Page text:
The Basics of Tax-free Municipal Bonds
State and local governments and their agencies issue bonds in exchange for the use of the capital of individuals and corporations. The bonds obligate the state and local governments to make interest payments and to repay, at some stated time, the principal of the amount borrowed. Municipal bonds can be issued by cities, counties, redevelopment agencies, school districts, publicly owned airports, as well as other governmental entities.
Bonds are General Obligation Bonds (GO’s) if they are to be paid from the general revenue and assets of the issuers. The repayment of GO’s is generally supported by the issuer’s taxing power; the issuer pledges its “full faith and credit.” Bonds are Revenue Bonds if their repayment is restricted to certain types of revenue received by the issuer. Examples are repayment from bridge tolls or user fees at an airport.
If the bonds qualify as “tax-exempt,” the interest income received by the individuals and corporations that hold the bonds is excluded from federal income taxation and usually from the income tax of the state in which they are issued. A bond that is free of federal, state and local taxes is called a “triple-tax free.” Usually, since the bonds enjoy this tax preference, they pay a lower interest rate than taxable debt instruments with a similar level of risk. They are most valuable to taxpayers with relatively high marginal income tax rates. However, in the current economic picture, the yield on tax-free municipal bonds is high relative to the yield on most taxable investments, so you should seriously take a look at tax-free bonds as an investment alternative – even if you pay very little income tax.
Not all municipal bonds are tax-free, such as when they finance private activity. Also, bonds issued for some purposes are subject to the alternative minimum tax.
The tax policy behind the interest exemption was to encourage public capital facilities. Bond proceeds can be used for building schools, highways, sewage systems, and a variety of other projects. The tax exemption is limited to bonds that satisfy broadly-defined “public” purposes. Generally, bonds are considered to have a public purpose if they meet one of two tests: 1) no more than 10% of the proceeds is used directly or indirectly in a trade or business, or 2) no more than 10% of the proceeds are secured directly or indirectly by property used in a trade or business. Bonds that can’t pass the test are taxable and are referred to as private activity bonds.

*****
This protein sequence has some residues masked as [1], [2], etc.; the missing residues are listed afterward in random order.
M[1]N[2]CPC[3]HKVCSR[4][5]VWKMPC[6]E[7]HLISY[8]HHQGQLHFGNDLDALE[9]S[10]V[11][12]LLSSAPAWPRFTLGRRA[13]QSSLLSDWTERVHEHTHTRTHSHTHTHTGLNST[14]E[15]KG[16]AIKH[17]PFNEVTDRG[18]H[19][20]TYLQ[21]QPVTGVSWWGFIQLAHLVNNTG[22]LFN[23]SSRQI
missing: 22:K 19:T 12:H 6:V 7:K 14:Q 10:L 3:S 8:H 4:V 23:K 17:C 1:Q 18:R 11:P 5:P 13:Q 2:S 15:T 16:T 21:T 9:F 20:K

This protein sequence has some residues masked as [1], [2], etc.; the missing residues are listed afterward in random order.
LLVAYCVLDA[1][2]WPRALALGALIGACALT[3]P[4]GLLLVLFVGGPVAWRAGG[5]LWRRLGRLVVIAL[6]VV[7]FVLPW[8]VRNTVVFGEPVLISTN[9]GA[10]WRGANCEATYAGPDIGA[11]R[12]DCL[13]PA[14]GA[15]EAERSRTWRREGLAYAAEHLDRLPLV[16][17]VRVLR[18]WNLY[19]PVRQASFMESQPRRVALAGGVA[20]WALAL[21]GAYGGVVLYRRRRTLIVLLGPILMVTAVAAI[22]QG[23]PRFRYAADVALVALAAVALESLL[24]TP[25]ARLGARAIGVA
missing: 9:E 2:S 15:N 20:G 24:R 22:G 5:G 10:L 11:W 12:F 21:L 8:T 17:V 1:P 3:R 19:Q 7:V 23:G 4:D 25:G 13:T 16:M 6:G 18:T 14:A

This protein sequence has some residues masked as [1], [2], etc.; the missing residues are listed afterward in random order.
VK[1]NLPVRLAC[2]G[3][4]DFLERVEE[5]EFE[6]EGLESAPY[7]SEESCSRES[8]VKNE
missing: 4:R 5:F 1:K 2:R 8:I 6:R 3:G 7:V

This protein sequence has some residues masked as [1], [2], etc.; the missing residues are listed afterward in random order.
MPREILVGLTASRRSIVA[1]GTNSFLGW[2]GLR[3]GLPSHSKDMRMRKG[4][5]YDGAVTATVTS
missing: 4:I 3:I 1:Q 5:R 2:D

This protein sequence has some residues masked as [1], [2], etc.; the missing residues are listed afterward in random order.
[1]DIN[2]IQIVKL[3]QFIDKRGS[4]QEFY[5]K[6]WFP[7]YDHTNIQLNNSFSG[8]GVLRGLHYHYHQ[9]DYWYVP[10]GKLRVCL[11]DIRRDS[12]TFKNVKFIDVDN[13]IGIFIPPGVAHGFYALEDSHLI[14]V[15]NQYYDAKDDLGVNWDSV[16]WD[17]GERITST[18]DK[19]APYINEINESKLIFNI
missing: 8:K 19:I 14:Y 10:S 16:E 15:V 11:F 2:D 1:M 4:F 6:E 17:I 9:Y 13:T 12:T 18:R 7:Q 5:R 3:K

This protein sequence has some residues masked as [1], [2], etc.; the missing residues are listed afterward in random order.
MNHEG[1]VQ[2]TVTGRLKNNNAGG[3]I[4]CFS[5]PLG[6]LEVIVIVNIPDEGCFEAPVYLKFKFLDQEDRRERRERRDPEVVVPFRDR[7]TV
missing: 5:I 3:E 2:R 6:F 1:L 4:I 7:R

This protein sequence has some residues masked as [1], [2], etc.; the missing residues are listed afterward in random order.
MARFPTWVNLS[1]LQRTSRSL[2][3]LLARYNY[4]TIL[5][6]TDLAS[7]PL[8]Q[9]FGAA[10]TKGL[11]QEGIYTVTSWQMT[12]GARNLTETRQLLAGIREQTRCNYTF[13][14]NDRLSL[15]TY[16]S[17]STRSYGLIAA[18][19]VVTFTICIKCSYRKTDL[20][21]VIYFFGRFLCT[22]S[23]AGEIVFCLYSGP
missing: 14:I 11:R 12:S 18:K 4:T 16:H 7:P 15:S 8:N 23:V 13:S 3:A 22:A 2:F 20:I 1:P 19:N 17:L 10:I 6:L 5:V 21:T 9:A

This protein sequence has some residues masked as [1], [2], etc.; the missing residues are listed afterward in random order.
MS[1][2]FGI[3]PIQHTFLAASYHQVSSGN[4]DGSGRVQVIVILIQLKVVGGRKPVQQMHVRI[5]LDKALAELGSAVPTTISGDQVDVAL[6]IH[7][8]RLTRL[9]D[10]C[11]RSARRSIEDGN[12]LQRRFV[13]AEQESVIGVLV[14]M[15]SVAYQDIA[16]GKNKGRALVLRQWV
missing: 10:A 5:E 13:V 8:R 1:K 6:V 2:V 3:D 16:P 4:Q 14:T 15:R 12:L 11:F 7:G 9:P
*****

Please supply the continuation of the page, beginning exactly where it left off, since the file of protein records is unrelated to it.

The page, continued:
Taxes reduce the net income produced by bonds so you cannot compare a municipal bond yield directly to a corporate bond yield. When evaluating tax-free municipal bond investments, you must first determine the “equivalent taxable yield” of the bond. This is done by subtracting your effective tax rate from 100% and dividing the tax-free yield by the result.
Here is an example: If you are a Pennsylvania resident in the 25% federal and 3.07% state tax brackets, your combined tax rate is 28.07%. A 3% yield on a PA municipal bond is equal to earning 4.17% on a taxable investment (3% divided by (1 – 28.07%)). A PA municipal bond paying 4% will pay the same (after tax) as a taxable bond or CD paying 5.56% (4% divided by (1-28.07%)).
If you are looking at a bond from another state (e.g., you live in Pennsylvania, but the bond is issued by a New Jersey municipality), you would only take into consideration the federal tax bracket when calculating the taxable equivalent yield.
If you aren’t comfortable with the math, you can go to the Securities Industry and Financial Markets Association (SIFRA) website called www.investinginbonds.com, click on calculators, and let the program do the math.
While it is true that interest on the obligations of state or local governments is exempt from federal income taxes under IRC Section 103(a), there can be some other tax consequences you should be aware of.
• Tax-exempt interest from municipal bonds is included in the calculation of the taxable portion of Social Security and Railroad Retirement benefits. In some cases, each $1.00 in tax-free bond interest can result in an additional 85 cents of taxable income, because the additional interest puts you over the limit and 85% of your social security becomes taxable.
• Tax-exempt interest from “private activity bonds” is a tax-preference for purposes of computing the Alternative Minimum Tax (AMT). If you are subject to AMT, then the interest from municipal bonds could be taxed at a rate of 26% or 28%.
• The income tax exemption is only for the interest. If you sell a municipal bond and recognize a gain, that gain is subject to tax just like the gain on the sale of any other security.
• If you buy tax free bonds with money you have borrowed on “margin”, the interest paid on the loan is not deductible as investment interest.
Some municipal bonds are insured, which means that a third-party insurer has assumed the risk of the issuer’s default. The bond issuer must pay a premium for this insurance, which has the practical effect of reducing the investor’s yield. The value of the insurance depends on the financial strength of the insurance company.